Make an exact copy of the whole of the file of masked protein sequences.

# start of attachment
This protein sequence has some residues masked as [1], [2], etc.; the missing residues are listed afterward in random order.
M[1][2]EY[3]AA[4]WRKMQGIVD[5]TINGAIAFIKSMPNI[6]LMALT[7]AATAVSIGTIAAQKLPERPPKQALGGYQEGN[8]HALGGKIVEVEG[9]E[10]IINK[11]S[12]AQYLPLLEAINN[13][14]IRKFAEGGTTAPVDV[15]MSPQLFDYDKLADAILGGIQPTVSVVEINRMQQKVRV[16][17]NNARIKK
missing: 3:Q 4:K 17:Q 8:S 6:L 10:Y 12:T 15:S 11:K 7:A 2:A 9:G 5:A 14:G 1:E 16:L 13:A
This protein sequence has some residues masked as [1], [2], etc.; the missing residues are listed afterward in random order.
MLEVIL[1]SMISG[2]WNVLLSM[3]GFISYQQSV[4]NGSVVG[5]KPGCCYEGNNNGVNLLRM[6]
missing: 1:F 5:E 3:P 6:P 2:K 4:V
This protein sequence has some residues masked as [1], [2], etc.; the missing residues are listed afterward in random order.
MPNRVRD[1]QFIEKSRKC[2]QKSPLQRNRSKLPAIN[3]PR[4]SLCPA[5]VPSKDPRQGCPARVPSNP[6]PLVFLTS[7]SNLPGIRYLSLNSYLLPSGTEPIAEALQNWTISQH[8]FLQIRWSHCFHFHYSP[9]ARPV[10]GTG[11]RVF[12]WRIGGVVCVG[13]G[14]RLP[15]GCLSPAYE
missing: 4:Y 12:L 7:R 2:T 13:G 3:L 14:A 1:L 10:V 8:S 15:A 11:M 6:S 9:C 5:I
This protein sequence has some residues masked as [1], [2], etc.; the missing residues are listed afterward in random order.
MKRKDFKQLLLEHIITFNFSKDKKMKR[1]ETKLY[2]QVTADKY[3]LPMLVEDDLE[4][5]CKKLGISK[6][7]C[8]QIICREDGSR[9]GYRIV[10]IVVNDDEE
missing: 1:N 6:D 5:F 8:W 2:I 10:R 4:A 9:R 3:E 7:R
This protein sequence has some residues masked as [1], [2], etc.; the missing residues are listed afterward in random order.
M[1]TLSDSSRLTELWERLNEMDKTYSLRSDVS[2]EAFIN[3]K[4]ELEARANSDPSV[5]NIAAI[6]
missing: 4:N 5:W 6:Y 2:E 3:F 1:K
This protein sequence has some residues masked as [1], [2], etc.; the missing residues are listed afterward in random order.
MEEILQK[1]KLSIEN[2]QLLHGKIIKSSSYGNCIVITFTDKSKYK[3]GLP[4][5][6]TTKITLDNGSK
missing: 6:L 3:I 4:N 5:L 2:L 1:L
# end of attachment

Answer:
This protein sequence has some residues masked as [1], [2], etc.; the missing residues are listed afterward in random order.
M[1][2]EY[3]AA[4]WRKMQGIVD[5]TINGAIAFIKSMPNI[6]LMALT[7]AATAVSIGTIAAQKLPERPPKQALGGYQEGN[8]HALGGKIVEVEG[9]E[10]IINK[11]S[12]AQYLPLLEAINN[13][14]IRKFAEGGTTAPVDV[15]MSPQLFDYDKLADAILGGIQPTVSVVEINRMQQKVRV[16][17]NNARIKK
missing: 3:Q 4:K 17:Q 8:S 6:L 10:Y 12:T 15:S 11:K 7:A 2:A 9:G 5:A 14:G 1:E 16:L 13:A
This protein sequence has some residues masked as [1], [2], etc.; the missing residues are listed afterward in random order.
MLEVIL[1]SMISG[2]WNVLLSM[3]GFISYQQSV[4]NGSVVG[5]KPGCCYEGNNNGVNLLRM[6]
missing: 1:F 5:E 3:P 6:P 2:K 4:V
This protein sequence has some residues masked as [1], [2], etc.; the missing residues are listed afterward in random order.
MPNRVRD[1]QFIEKSRKC[2]QKSPLQRNRSKLPAIN[3]PR[4]SLCPA[5]VPSKDPRQGCPARVPSNP[6]PLVFLTS[7]SNLPGIRYLSLNSYLLPSGTEPIAEALQNWTISQH[8]FLQIRWSHCFHFHYSP[9]ARPV[10]GTG[11]RVF[12]WRIGGVVCVG[13]G[14]RLP[15]GCLSPAYE
missing: 4:Y 12:L 7:R 2:T 13:G 3:L 14:A 1:L 10:V 8:S 15:A 11:M 6:S 9:C 5:I
This protein sequence has some residues masked as [1], [2], etc.; the missing residues are listed afterward in random order.
MKRKDFKQLLLEHIITFNFSKDKKMKR[1]ETKLY[2]QVTADKY[3]LPMLVEDDLE[4][5]CKKLGISK[6][7]C[8]QIICREDGSR[9]GYRIV[10]IVVNDDEE
missing: 1:N 6:D 5:F 8:W 2:I 10:R 4:A 9:R 3:E 7:R
This protein sequence has some residues masked as [1], [2], etc.; the missing residues are listed afterward in random order.
M[1]TLSDSSRLTELWERLNEMDKTYSLRSDVS[2]EAFIN[3]K[4]ELEARANSDPSV[5]NIAAI[6]
missing: 4:N 5:W 6:Y 2:E 3:F 1:K
This protein sequence has some residues masked as [1], [2], etc.; the missing residues are listed afterward in random order.
MEEILQK[1]KLSIEN[2]QLLHGKIIKSSSYGNCIVITFTDKSKYK[3]GLP[4][5][6]TTKITLDNGSK
missing: 6:L 3:I 4:N 5:L 2:L 1:L